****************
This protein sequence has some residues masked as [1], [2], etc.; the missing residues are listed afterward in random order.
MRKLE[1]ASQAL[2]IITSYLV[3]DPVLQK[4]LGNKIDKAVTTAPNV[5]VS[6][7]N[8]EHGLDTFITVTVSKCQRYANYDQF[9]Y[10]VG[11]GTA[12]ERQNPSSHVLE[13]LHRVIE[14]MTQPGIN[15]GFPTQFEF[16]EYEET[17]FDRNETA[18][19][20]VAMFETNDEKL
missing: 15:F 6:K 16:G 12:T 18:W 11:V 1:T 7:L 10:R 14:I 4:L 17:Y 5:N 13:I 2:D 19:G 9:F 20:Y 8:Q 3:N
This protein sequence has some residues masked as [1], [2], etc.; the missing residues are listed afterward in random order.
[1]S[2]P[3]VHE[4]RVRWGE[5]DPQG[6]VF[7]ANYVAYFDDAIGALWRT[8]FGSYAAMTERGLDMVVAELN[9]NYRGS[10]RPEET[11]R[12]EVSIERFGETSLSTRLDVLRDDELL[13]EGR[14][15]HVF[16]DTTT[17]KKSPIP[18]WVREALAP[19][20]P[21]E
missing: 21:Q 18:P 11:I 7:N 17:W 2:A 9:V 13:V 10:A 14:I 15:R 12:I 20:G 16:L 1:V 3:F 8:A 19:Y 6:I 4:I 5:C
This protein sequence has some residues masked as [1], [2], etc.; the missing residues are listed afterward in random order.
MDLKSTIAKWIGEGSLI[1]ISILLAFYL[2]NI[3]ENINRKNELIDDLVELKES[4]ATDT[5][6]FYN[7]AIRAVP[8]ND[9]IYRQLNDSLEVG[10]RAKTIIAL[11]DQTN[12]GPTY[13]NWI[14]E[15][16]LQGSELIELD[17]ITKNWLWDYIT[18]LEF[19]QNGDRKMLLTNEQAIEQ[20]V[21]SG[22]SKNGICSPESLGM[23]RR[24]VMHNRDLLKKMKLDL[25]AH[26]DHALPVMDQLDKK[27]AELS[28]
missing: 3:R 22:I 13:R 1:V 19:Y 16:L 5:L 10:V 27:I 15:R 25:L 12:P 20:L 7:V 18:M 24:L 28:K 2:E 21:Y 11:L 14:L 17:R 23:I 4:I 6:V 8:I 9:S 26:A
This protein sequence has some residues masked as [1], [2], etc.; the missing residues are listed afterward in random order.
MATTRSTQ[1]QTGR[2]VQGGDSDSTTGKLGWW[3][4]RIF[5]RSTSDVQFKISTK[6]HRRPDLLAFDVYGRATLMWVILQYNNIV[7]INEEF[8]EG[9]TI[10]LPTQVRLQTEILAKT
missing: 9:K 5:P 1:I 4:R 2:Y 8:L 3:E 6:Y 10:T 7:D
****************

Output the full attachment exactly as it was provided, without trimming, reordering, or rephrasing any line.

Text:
This protein sequence has some residues masked as [1], [2], etc.; the missing residues are listed afterward in random order.
MRKLE[1]ASQAL[2]IITSYLV[3]DPVLQK[4]LGNKIDKAVTTAPNV[5]VS[6][7]N[8]EHGLDTFITVTVSKCQRYANYDQF[9]Y[10]VG[11]GTA[12]ERQNPSSHVLE[13]LHRVIE[14]MTQPGIN[15]GFPTQFEF[16]EYEET[17]FDRNETA[18][19][20]VAMFETNDEKL
missing: 15:F 6:K 16:G 12:T 18:W 11:V 1:T 7:L 10:R 14:I 4:L 17:Y 5:N 13:I 2:D 19:G 9:F 20:Y 8:Q 3:N
This protein sequence has some residues masked as [1], [2], etc.; the missing residues are listed afterward in random order.
[1]S[2]P[3]VHE[4]RVRWGE[5]DPQG[6]VF[7]ANYVAYFDDAIGALWRT[8]FGSYAAMTERGLDMVVAELN[9]NYRGS[10]RPEET[11]R[12]EVSIERFGETSLSTRLDVLRDDELL[13]EGR[14][15]HVF[16]DTTT[17]KKSPIP[18]WVREALAP[19][20]P[21]E
missing: 21:Q 18:P 11:I 7:N 17:W 2:A 9:V 13:V 10:A 14:I 15:R 12:I 20:G 16:L 1:V 3:F 8:A 19:Y 6:I 4:I 5:C
This protein sequence has some residues masked as [1], [2], etc.; the missing residues are listed afterward in random order.
MDLKSTIAKWIGEGSLI[1]ISILLAFYL[2]NI[3]ENINRKNELIDDLVELKES[4]ATDT[5][6]FYN[7]AIRAVP[8]ND[9]IYRQLNDSLEVG[10]RAKTIIAL[11]DQTN[12]GPTY[13]NWI[14]E[15][16]LQGSELIELD[17]ITKNWLWDYIT[18]LEF[19]QNGDRKMLLTNEQAIEQ[20]V[21]SG[22]SKNGICSPESLGM[23]RR[24]VMHNRDLLKKMKLDL[25]AH[26]DHALPVMDQLDKK[27]AELS[28]
missing: 3:R 22:I 13:R 1:V 19:Y 16:L 5:L 10:V 27:I 15:R 25:L 12:P 20:L 7:V 18:M 24:L 28:K 2:E 21:Y 11:L 14:L 17:R 23:I 4:I 6:V 8:I 9:S 26:A
This protein sequence has some residues masked as [1], [2], etc.; the missing residues are listed afterward in random order.
MATTRSTQ[1]QTGR[2]VQGGDSDSTTGKLGWW[3][4]RIF[5]RSTSDVQFKISTK[6]HRRPDLLAFDVYGRATLMWVILQYNNIV[7]INEEF[8]EG[9]TI[10]LPTQVRLQTEILAKT
missing: 9:K 5:P 1:I 4:R 2:Y 8:L 3:E 6:Y 10:T 7:D